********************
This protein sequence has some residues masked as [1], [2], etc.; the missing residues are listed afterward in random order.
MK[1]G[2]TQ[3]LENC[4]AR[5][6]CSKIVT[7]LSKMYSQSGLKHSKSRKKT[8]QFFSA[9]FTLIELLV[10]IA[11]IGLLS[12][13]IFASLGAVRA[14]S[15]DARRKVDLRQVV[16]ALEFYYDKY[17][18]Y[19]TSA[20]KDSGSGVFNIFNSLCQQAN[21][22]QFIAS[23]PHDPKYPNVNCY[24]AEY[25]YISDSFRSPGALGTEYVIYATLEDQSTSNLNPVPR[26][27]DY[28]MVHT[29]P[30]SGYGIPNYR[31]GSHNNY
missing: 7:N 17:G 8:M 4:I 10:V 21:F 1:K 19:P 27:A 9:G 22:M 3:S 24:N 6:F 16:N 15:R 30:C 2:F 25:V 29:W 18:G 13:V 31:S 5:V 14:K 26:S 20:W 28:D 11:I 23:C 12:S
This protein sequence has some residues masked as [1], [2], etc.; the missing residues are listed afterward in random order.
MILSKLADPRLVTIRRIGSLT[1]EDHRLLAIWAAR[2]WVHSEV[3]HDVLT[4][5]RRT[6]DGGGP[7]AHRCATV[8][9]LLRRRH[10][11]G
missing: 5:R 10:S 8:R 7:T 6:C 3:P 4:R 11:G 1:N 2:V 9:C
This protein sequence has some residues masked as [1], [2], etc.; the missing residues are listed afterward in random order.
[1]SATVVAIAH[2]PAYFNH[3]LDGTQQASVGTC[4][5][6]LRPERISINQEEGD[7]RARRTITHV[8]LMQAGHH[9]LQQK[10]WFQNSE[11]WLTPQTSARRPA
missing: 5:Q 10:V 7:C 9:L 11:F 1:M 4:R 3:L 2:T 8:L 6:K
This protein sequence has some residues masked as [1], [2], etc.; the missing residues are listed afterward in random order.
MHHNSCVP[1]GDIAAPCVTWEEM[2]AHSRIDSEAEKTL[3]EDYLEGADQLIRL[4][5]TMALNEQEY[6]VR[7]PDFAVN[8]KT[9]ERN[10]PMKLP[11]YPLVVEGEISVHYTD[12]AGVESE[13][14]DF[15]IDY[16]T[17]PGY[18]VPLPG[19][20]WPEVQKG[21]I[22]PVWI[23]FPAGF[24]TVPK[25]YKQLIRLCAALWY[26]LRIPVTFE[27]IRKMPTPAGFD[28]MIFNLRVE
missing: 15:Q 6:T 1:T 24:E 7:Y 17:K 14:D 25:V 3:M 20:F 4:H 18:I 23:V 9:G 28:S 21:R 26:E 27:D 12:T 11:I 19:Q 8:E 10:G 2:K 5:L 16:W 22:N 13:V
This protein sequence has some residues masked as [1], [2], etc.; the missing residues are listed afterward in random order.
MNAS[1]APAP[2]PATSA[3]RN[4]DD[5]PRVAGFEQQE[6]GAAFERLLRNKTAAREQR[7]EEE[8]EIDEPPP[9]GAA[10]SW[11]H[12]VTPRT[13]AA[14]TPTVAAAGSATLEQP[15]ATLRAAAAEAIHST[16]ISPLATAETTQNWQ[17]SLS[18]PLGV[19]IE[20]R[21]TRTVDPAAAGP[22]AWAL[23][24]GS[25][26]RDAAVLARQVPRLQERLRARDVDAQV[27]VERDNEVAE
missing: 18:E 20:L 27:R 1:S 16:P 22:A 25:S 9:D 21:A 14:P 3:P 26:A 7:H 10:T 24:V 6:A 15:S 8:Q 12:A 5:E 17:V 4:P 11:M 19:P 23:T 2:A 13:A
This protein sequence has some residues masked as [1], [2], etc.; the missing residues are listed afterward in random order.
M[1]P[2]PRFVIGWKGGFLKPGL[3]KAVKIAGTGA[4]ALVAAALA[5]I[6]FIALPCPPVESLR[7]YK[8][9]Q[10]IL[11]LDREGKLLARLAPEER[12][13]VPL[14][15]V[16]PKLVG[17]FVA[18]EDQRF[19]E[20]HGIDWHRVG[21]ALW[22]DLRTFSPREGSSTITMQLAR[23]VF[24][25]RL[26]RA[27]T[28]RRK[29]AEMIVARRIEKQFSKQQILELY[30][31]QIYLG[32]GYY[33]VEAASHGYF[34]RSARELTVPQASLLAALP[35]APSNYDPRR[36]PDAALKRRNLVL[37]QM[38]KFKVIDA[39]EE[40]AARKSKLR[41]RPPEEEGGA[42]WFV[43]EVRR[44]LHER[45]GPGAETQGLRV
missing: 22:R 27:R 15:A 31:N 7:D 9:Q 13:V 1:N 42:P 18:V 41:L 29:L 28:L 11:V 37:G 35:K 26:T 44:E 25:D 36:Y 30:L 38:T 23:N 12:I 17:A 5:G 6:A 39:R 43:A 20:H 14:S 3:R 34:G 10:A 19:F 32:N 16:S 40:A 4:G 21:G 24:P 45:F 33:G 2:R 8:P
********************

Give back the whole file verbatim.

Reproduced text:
This protein sequence has some residues masked as [1], [2], etc.; the missing residues are listed afterward in random order.
MK[1]G[2]TQ[3]LENC[4]AR[5][6]CSKIVT[7]LSKMYSQSGLKHSKSRKKT[8]QFFSA[9]FTLIELLV[10]IA[11]IGLLS[12][13]IFASLGAVRA[14]S[15]DARRKVDLRQVV[16]ALEFYYDKY[17][18]Y[19]TSA[20]KDSGSGVFNIFNSLCQQAN[21][22]QFIAS[23]PHDPKYPNVNCY[24]AEY[25]YISDSFRSPGALGTEYVIYATLEDQSTSNLNPVPR[26][27]DY[28]MVHT[29]P[30]SGYGIPNYR[31]GSHNNY
missing: 7:N 17:G 8:M 4:I 10:V 21:F 1:K 19:P 27:A 9:G 22:M 3:S 24:N 6:F 16:N 15:R 30:C 2:F 25:V 29:W 18:G 13:V 31:S 5:V 14:K 26:S 20:W 28:D 11:I 23:C 12:S
This protein sequence has some residues masked as [1], [2], etc.; the missing residues are listed afterward in random order.
MILSKLADPRLVTIRRIGSLT[1]EDHRLLAIWAAR[2]WVHSEV[3]HDVLT[4][5]RRT[6]DGGGP[7]AHRCATV[8][9]LLRRRH[10][11]G
missing: 5:R 10:S 8:R 7:T 6:C 3:P 4:R 11:G 1:N 2:V 9:C
This protein sequence has some residues masked as [1], [2], etc.; the missing residues are listed afterward in random order.
[1]SATVVAIAH[2]PAYFNH[3]LDGTQQASVGTC[4][5][6]LRPERISINQEEGD[7]RARRTITHV[8]LMQAGHH[9]LQQK[10]WFQNSE[11]WLTPQTSARRPA
missing: 5:Q 10:V 7:C 9:L 11:F 1:M 4:R 3:L 2:T 8:L 6:K
This protein sequence has some residues masked as [1], [2], etc.; the missing residues are listed afterward in random order.
MHHNSCVP[1]GDIAAPCVTWEEM[2]AHSRIDSEAEKTL[3]EDYLEGADQLIRL[4][5]TMALNEQEY[6]VR[7]PDFAVN[8]KT[9]ERN[10]PMKLP[11]YPLVVEGEISVHYTD[12]AGVESE[13][14]DF[15]IDY[16]T[17]PGY[18]VPLPG[19][20]WPEVQKG[21]I[22]PVWI[23]FPAGF[24]TVPK[25]YKQLIRLCAALWY[26]LRIPVTFE[27]IRKMPTPAGFD[28]MIFNLRVE
missing: 15:Q 6:T 1:T 24:E 7:Y 17:K 14:D 25:V 3:M 20:F 4:H 18:I 23:V 9:G 28:S 21:R 26:E 27:D 12:T 11:I 19:Q 8:E 10:G 2:K 5:L 16:W 22:N 13:V
This protein sequence has some residues masked as [1], [2], etc.; the missing residues are listed afterward in random order.
MNAS[1]APAP[2]PATSA[3]RN[4]DD[5]PRVAGFEQQE[6]GAAFERLLRNKTAAREQR[7]EEE[8]EIDEPPP[9]GAA[10]SW[11]H[12]VTPRT[13]AA[14]TPTVAAAGSATLEQP[15]ATLRAAAAEAIHST[16]ISPLATAETTQNWQ[17]SLS[18]PLGV[19]IE[20]R[21]TRTVDPAAAGP[22]AWAL[23][24]GS[25][26]RDAAVLARQVPRLQERLRARDVDAQV[27]VERDNEVAE
missing: 18:E 20:L 27:R 1:S 16:P 22:A 25:S 9:D 21:A 14:P 3:P 26:A 7:H 10:T 24:V 6:A 15:S 8:Q 12:A 5:E 17:V 4:P 11:M 19:P 23:T 2:A 13:A
This protein sequence has some residues masked as [1], [2], etc.; the missing residues are listed afterward in random order.
M[1]P[2]PRFVIGWKGGFLKPGL[3]KAVKIAGTGA[4]ALVAAALA[5]I[6]FIALPCPPVESLR[7]YK[8][9]Q[10]IL[11]LDREGKLLARLAPEER[12][13]VPL[14][15]V[16]PKLVG[17]FVA[18]EDQRF[19]E[20]HGIDWHRVG[21]ALW[22]DLRTFSPREGSSTITMQLAR[23]VF[24][25]RL[26]RA[27]T[28]RRK[29]AEMIVARRIEKQFSKQQILELY[30][31]QIYLG[32]GYY[33]VEAASHGYF[34]RSARELTVPQASLLAALP[35]APSNYDPRR[36]PDAALKRRNLVL[37]QM[38]KFKVIDA[39]EE[40]AARKSKLR[41]RPPEEEGGA[42]WFV[43]EVRR[44]LHER[45]GPGAETQGLRV
missing: 22:R 27:R 15:A 31:N 7:D 9:Q 13:V 1:N 42:P 18:V 41:L 29:L 28:L 11:V 37:G 35:K 26:T 44:E 25:D 36:Y 30:L 38:T 23:N 12:I 17:A 5:G 6:A 39:R 43:A 20:H 14:S 3:R 34:G 10:A 19:F 32:N 16:S 40:A 4:G 21:G 24:P 45:F 33:G 2:R 8:P